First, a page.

Don’t be caught without errors and omissions insurance coverage. Your business is too valuable to put at risk when such insurance coverage can protect your business from either warranted or unwarranted legal claims. It provides protection from both the legal costs associated defending an allegation and from the cost of an ultimate indemnity payment based on a financial loss of another party. Either one of these costs alone has the potential to bankrupt you or your company.
As a final thought, you and your insurance advisor should identify the areas of risk that are particular to your industry. For example, a real estate broker as a part of their risk management program would want insurance coverage for such issues as in addition to typical error and omissions coverage:
- Appraisals or CMAs
- Environmental hazards
- Leasing and rental activities
- Fair housing
- Consulting on real estate issues
For example, a mortgage broker, as a part of their risk management program, would want insurance coverage for such issues as in addition to typical error and omissions coverage:
- Coverage for innocent insureds (dishonesty coverage)
- Coverage for independent contractors
- Coverage for pollution related claims
- Coverage for claims relating to discrimination
- Ability to purchase an extended reporting endorsement
For more information about OnlineEd and their education for real estate brokers, principal brokers, property managers, and mortgage brokers, visit www.OnlineEd.com.
This article was published on January 13, 2014. All information contained in this posting is deemed correct and current as of this date, but is not guaranteed by the author and may have been obtained by third-party sources. Due to the fluid nature of the subject matter, regulations, requirements and laws, prices and all other information may or may not be correct in the future and should be verified if cited, shared or otherwise republished.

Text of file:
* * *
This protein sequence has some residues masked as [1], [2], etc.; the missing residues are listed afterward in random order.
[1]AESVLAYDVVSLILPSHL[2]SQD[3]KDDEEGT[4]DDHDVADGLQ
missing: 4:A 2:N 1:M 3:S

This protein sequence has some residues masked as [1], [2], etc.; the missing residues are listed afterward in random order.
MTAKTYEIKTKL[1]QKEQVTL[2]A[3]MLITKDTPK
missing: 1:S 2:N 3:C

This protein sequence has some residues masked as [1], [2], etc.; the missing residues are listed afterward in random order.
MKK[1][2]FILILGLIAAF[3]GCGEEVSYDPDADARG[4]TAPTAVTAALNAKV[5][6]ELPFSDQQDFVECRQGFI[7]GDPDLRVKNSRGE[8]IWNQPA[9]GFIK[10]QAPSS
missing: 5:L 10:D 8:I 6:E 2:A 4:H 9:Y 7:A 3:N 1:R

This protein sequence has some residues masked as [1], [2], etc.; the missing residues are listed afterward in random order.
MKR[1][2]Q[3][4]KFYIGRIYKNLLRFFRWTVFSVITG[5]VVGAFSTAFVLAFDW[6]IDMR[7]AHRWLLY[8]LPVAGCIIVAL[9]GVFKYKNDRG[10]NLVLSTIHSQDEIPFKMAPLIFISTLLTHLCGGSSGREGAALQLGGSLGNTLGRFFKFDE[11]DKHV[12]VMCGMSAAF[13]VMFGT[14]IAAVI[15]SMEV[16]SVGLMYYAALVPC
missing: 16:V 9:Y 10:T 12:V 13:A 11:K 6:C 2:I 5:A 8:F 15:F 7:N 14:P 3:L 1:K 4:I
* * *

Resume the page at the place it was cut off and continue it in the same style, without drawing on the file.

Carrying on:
Jeff Sorg, an Oregon licensed Principal Broker, is a co-founder of OnlineEd®, a Web-based vocational school founded in 1997 where he also serves as Corporate Secretary, Chief Operating Officer, and School Director. Sorg holds vocational instructor licenses for real estate education in Oregon, Washington, California, Flordia, and Nevada and has authored numerous pre-licensing and continuing education courses in those states. Sorg holds the International Distance Education Certification Center’s CDEi Designation for distance education, originally awarded in 2008.
OnlineEd® provides real estate, mortgage broker, insurance, and contractor pre-license, post-license, continuing education, career enhancement, and professional development and designation courses over the Internet.